THEN, there's the town fire department, who's tracking and trying to stop the Yumenokata Foundation. Run by Go's sister Haruki, this often leads to bizarre confrontations between the sisters that land somewhere between the cold war and an episode of the Real World. Go's antics end up in the middle of all of this, all while he's getting chewed out by Mari for forgetting her birthday. Oh, then there's a long hot springs scene, just 'cause.

One of the reasons Elf Princess Rane, and indeed most of Daichi's comedies, work so well is due to his strong sense of rhythm. There's the humor of discovering a loony line in otherwise anticipated dialogue, the humor in the speed and consistency of delivery, and finally the surprise of an unexpected breaking of the rhythm (usually the skipping of a beat). All these elements combine to form a very smart, edgy sense of comedy. Comparing his work to other anime comedies usually feels like comparing the fourth or fifth seasons of The Simpsons or South Park to the comparatively slow first seasons.

When Elf Princess Rane first hit the VHS fansub scene back in 1996 or so, it was an instant hit and fans were often heard quoting the show's nonsense catch phrase, "gatcha ba goose!" echoing the show's penchant for gibberish dialogue. Harder to imitate were the myriad sight-gags, such as a character turning blobby and super-deformed when surprised, then slowly "inflating" back to normal proportions.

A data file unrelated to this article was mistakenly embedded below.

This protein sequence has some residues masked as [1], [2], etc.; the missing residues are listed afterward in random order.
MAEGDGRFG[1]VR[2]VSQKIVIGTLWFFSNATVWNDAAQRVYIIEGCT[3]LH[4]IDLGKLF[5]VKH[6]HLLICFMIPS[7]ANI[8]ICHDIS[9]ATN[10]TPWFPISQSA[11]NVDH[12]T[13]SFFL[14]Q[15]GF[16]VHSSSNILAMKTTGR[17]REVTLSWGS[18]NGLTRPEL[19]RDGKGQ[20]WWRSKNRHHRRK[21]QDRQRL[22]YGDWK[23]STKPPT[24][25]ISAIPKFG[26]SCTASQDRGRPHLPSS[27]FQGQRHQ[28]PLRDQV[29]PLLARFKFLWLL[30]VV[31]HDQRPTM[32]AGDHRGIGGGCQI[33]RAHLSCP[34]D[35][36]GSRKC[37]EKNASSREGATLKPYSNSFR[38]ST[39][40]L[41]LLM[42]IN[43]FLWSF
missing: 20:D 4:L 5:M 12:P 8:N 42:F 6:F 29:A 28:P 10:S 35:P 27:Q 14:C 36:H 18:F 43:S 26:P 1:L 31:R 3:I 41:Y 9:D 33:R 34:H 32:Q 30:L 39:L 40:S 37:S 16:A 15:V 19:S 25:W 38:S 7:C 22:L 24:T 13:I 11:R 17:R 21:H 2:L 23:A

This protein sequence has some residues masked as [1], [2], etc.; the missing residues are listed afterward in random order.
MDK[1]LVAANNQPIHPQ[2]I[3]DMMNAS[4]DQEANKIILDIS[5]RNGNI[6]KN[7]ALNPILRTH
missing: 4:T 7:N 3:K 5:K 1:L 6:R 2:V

The dub of Elf Princess Rane was handled spectacularly by Coastal Recording's Scott Houle (who informed me recently that he's back open for business). Keeping the spastic energy going without resorting to having voice actors shouting in a constant monotone all the time can be a real challenge, but Houle keeps both the weirdness and Daichi's sense of comedic rhythm going, and the result is more or less flawless.

As with many OAVs of the era, the show had the plug pulled on it after it bombed in the Japanese home Video Market, and as such, there is no proper ending. (The teaser for the next episode cavalierly notes that the next episode might come out "someday".) It hardly matters -- the proceedings are so random that any attempt to tie together loose plot threads would likely raise more questions than answers. Still, it's a real shame that the series met with such a speedy demise, because I would have loved to see more. Just one more series to throw in the "missed opportunities" pile, right on top of Dragon Half.

A Abundant. Available anywhere that carries anime.
C Common. In print, and always available online.
R1 US release out of print, still in stock most places.
R2 US release out of print, not easy to find.
R3 Import only, but it has English on it.
R4 Import only. Fansubs commonly available.
R5 Import only, and out of print. Fansubs might be out there.
R6 Import long out of print. No fansubs are known to exist.
R7 Very rare. Limited import release or aired on TV with no video release. No fansubs known to exist.
R8 Never been on the market. Almost impossible to obtain.
Adapted from Soviet-Awards.com.

How To Get It: Elf Princess Rane is still ridiculously easy to find online, and as it was marked down to $9.95 a few years ago, there's really no excuse not to buy this.